- Year Published: 1914
- Language: English
- Country of Origin: England
- Source: Read C. (1914). Logic: Deductive and Inductive.London, England; Simpkin, Marshall, Hamilton, Kent & Co. LTD.
- Flesch–Kincaid Level: 8.0
- Word Count: 426
Read, C. (1914). “Preface”. Logic: Deductive and Inductive (Lit2Go Edition). Retrieved August 27, 2016, from
Read, Carveth. "“Preface”." Logic: Deductive and Inductive. Lit2Go Edition. 1914. Web. <>. August 27, 2016.
Carveth Read, "“Preface”," Logic: Deductive and Inductive, Lit2Go Edition, (1914), accessed August 27, 2016,.
In this edition of my Logic, the text has been revised throughout, several passages have been rewritten, and some sections added. The chief alterations and additions occur in cc. i., v., ix., xiii., xvi., xvii., xx.
The work may be considered, on the whole, as attached to the school of Mill; to whose System of Logic, and to Bain's Logic, it is deeply indebted. Amongst the works of living writers, the Empirical Logic of Dr. Venn and the Formal Logic of Dr. Keynes have given me most assistance. To some others acknowledgments have been made as occasion arose.
For the further study of contemporary opinion, accessible in English, one may turn to such works as Mr. Bradley's Principles of Logic, Dr. Bosanquet's Logic; or the Morphology of Knowledge, Prof. Hobhouse's Theory of Knowledge, Jevon's Principles of Science, and Sigwart's Logic. Ueberweg's Logic, and History of Logical Doctrine is invaluable for the history of our subject. The attitude toward Logic of the Pragmatists or Humanists may best be studied in Dr. Schiller's Formal Logic, and in Mr. Alfred Sidgwick's Process of Argument and recent Elementary Logic. The second part of this last work, on the "Risks of Reasoning," gives an admirably succinct account of their position. I agree with the Humanists that, in all argument, the important thing to attend to is the meaning, and that the most serious difficulties of reasoning occur in dealing with the matter reasoned about; but I find that a pure science of relation has a necessary place in the system of knowledge, and that the formulae known as laws of contradiction, syllogism and causation are useful guides in the framing and testing of arguments and experiments concerning matters of fact. Incisive criticism of traditionary doctrines, with some remarkable reconstructions, may be read in Dr. Mercier's New Logic.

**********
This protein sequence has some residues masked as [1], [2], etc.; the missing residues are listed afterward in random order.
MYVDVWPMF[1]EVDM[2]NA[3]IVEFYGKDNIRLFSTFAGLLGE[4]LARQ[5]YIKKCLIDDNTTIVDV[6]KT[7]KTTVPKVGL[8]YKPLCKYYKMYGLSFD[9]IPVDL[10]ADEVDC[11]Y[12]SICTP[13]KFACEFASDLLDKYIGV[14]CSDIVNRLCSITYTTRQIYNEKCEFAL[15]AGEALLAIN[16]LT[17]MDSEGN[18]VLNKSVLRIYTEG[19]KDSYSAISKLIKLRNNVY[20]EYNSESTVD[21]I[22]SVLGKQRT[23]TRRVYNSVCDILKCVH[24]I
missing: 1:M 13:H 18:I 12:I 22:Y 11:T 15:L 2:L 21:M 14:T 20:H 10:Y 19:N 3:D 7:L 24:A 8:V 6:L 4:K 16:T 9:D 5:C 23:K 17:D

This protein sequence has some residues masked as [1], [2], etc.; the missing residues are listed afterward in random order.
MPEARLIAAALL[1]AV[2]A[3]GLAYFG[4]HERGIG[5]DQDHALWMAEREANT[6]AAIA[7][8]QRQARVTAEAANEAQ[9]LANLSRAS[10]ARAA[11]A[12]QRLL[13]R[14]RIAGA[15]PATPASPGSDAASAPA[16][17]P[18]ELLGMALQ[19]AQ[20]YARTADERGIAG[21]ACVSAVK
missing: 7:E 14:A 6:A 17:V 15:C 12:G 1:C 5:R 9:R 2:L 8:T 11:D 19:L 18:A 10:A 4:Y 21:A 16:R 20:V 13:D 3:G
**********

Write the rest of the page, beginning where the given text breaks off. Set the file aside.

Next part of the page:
In preparing successive editions of this book, I have profited by the comments of my friends: Mr. Thomas Whittaker, Prof. Claude Thompson, Dr. Armitage Smith, Mr. Alfred Sidgwick, Dr. Schiller, Prof. Spearman, and Prof. Sully, have made important suggestions; and I might have profited more by them, if the frame of my book, or my principles, had been more elastic.
As to the present edition, useful criticisms have been received from Mr. S.C. Dutt, of Cotton College, Assam, and from Prof. M.A. Roy, of Midnapore; and, especially, I must heartily thank my colleague, Dr. Wolf, for communications that have left their impress upon nearly every chapter.